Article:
Take Singapore’s favourite undead monster and the director of Singapore’s first commercial film released worldwide, and what do you get? A reimagining of a horror classic – Revenge of the Pontianak. Glen Goei, a National Youth Award recipient and director of films like Forever Fever and and The Blue Mansion, released his latest film about a pontianak to an adoring crowd at The Capitol on Tuesday (27 Aug).

The haunted village of Revenge of the Pontianak. Credit: Havas

The haunted village of Revenge of the Pontianak. Credit: Havas

For those who’ve been lucky enough to hear about (or see) a pontianak, she/it is said to arise when a woman dies pregnant or in childbirth, and isn’t given the proper funeral rites. The anger and hatred from the injustice of her death is what causes the corpse of the woman to return as an unholy horror, a pontianak who seeks revenge on the living by eating their entrails.

Pontianak films are not new in Singapore – in fact, they’ve been popular ever since 1957, when the classic Pontianak (1957) came out. Originally slated for a two week run, that horror film was so popular that it extended its run to two months, inspiring many other pontianak-themed films since. Revenge of the Pontianak is the latest Singaporean film to feature the demonic banshee in all her wretched glory – but with a twist.

The angry pontianak (Nur Fazura) in Revenge of the Pontianak. Credit: Havas

The angry pontianak (Nur Fazura) in Revenge of the Pontianak. Credit: Havas

The horror film features the revenge of a pontianak (Nur Fazura), who stalks newly-weds Khalid (Remy Ishak) and Siti (Shenty Feliziana) in a small Malay village in the 60’s. As the villagers scramble to figure out what the pontianak is after, family secrets are unearthed and the dark past of one of the characters come to light. Ultimately, though the pontianak’s motivation is surprisingly human.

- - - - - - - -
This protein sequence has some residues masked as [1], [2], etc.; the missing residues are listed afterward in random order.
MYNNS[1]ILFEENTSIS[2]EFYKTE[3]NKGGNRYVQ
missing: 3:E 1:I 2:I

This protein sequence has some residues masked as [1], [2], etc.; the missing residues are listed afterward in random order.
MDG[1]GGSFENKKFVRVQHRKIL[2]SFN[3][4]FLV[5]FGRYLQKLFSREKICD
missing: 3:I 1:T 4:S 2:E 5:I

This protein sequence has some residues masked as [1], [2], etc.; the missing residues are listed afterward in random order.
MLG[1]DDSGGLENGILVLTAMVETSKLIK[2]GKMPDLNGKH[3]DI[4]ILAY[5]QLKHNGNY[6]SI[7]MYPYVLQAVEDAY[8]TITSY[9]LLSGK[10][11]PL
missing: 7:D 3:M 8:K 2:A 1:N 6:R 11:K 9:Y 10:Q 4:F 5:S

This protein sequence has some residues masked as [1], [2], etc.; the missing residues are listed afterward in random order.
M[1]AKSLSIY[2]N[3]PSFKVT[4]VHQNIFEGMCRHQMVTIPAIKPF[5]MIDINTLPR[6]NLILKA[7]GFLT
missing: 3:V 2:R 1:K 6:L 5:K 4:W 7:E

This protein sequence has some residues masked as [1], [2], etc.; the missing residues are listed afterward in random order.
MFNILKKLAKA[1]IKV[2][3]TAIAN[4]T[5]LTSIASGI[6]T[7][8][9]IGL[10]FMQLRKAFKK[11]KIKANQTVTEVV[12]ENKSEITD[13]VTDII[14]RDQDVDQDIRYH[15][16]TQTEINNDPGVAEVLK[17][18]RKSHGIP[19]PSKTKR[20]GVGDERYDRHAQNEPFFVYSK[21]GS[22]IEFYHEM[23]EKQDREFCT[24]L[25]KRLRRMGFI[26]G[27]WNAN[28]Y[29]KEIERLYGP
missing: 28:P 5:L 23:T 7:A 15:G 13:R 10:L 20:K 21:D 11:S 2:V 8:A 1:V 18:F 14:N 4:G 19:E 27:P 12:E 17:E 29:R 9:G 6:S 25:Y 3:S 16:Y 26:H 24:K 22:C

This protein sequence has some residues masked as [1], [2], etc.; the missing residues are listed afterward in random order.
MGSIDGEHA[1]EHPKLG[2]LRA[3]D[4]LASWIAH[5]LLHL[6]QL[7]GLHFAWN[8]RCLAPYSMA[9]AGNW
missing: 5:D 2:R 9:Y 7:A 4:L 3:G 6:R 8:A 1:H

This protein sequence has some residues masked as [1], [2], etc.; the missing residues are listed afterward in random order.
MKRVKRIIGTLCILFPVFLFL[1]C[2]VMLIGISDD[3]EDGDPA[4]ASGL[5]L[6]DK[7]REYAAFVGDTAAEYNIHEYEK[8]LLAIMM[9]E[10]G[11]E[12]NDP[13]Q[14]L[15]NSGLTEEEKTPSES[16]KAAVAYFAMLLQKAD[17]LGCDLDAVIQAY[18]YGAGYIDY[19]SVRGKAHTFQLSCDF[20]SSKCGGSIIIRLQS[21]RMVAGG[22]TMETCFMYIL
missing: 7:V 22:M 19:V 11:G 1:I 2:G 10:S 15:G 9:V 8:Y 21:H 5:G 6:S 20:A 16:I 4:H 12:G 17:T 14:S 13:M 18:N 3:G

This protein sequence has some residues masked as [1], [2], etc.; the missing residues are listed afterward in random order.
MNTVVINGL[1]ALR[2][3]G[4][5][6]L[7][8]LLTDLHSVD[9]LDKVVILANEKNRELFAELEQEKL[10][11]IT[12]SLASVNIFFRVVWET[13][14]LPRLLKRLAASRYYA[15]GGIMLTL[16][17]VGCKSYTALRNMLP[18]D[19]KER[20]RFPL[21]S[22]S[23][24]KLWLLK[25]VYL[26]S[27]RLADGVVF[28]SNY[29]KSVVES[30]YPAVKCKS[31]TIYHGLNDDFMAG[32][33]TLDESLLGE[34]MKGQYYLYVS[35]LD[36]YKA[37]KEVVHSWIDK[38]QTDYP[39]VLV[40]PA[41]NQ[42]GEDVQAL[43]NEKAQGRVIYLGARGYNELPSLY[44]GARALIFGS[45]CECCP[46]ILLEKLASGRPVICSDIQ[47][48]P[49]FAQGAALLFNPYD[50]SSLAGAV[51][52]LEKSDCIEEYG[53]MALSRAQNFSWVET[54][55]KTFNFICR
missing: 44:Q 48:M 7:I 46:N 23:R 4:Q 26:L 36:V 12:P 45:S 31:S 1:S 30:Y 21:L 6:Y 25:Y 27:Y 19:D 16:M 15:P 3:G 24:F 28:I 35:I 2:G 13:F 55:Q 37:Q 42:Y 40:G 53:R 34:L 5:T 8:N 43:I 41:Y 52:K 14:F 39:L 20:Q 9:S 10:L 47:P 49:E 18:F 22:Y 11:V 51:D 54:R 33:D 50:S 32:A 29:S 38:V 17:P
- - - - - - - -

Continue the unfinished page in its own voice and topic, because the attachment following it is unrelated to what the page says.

Glen Goei and Nik Harraz Danish at the Revenge of the Pontianak gala premiere. Credit: Havas

Glen Goei and Nik Harraz Danish at the Revenge of the Pontianak gala premiere. Credit: Havas

That’s because Goei humanises the pontianak in Revenge of the Pontianak, turning her from a maniacal monster that’s out for blood into a sympathetic, even lonely creature who wants what every human craves – love. It’s this aspect of the film which makes it so different from other horror films, and the reason why the movie was so highly anticipated. In fact, the gala premiere of Revenge of the Pontianak met with such overwhelming response that the theatre was packed past its seating capacity, necessitating plastic chairs to accommodate its vast audience.

Long queues at the Revenge of the Pontianak gala premiere.

Long queues at the Revenge of the Pontianak gala premiere.

Snaking queues could be seen at Capitol Theatre, as guests from all walks of life attended the gala premiere at Capitol Theatre. The theatre’s rich heritage in Singapore’s cinematic history was the perfect place to screen Revenge of the Pontianak, which is a beautiful love letter to the pontianak films that have enthralled Singaporeans for decades.

Right: Gavin Yap, writer-director for Revenge of the Pontianak. Credit: Havas